software group policy behaviour

I want to incorporate software installation group policy into my environment.  I am familiar how to create the policy and assign it to an OU/  what I am questioning is how to actually do the implementation.  I will use XP SP2 asa an example.  I want to implement the sevice pack to all the XP pro machines so I would push the policy out to all the XP machines BUT some of them have the service pack on already, so how would I go about doing this/?  Will the policy recognize that the service pack is there already and not reinstall???

There are several other software policies that I want to implement but the software is already installed..

Again, I am familiar with the creation of the policy, just not the behaviour under certain circumstances……….
Who is Participating?

[Webinar] Streamline your web hosting managementRegister Today

Rant32Connect With a Mentor Commented:
As long as the software is identical to the package you are trying to install, then Windows Installer will recognize that it's already installed.

Same goes for the service pack; you see it flashing past when you start up the computer (it does try to run the update) but it recognized that SP2 is already installed and will not try again.

I would recommend to get yourself a workstation you can test your policies on, because although I'm sure about .MSI packages and the XP SP, this might not always be the case with all software in your environment. Different Windows Installer versions can complicate things, for example.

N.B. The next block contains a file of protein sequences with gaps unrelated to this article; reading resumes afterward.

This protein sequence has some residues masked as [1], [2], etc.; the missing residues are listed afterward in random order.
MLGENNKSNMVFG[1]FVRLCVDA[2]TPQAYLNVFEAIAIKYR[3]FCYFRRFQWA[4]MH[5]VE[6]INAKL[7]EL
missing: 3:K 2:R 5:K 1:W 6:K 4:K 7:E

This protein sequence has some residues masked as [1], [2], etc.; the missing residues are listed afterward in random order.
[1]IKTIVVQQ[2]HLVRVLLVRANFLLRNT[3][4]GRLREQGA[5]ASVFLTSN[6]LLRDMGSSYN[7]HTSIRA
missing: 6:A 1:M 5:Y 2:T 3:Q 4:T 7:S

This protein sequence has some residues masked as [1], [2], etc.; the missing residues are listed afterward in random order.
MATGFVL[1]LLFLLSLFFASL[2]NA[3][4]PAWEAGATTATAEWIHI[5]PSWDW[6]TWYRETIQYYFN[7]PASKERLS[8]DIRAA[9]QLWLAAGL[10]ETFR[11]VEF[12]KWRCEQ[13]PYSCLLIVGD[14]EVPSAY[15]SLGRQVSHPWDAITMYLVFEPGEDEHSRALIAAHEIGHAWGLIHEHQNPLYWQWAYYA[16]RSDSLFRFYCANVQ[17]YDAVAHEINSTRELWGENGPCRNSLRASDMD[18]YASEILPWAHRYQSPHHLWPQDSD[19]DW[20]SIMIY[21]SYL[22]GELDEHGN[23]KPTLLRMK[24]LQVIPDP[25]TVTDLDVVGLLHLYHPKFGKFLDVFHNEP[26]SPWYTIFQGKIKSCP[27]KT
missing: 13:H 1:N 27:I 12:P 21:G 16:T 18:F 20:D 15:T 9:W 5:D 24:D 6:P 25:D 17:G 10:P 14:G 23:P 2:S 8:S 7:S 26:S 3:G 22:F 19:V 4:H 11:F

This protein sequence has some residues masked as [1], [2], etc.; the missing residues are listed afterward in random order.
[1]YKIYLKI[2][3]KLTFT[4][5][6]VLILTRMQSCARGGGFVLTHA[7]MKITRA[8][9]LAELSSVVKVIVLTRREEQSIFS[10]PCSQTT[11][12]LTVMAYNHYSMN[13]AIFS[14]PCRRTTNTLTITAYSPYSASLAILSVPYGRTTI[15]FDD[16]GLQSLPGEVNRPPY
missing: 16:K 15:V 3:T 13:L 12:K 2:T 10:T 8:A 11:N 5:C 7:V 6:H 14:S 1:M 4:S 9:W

The user-assigned packages use elevated priviliges to install software upon first use, or when installed from the Add/Remove programs control panel. Administrative rights are not required, but again, test everything just so you know how your software behaves, or in case you get questions from your users.
dtooth71Author Commented:
to add to my post I want the poilicy to be assigned "install during logon".  My end users are assigned the "user" priveledge.  will this poilicy install with the user logged on as a "user"??
Group Policy will work, but Use WSUS instead.

WSUS will allow you to specify which computers (arranged in groups) will get which updates or service packs, and only approved updates will be applied.

It is quite a bit more complicated than SUS, so make sure to read all about it before you start. I feel confident that you will find it extremely helpful.

Good luck,
All Courses

From novice to tech pro — start learning today.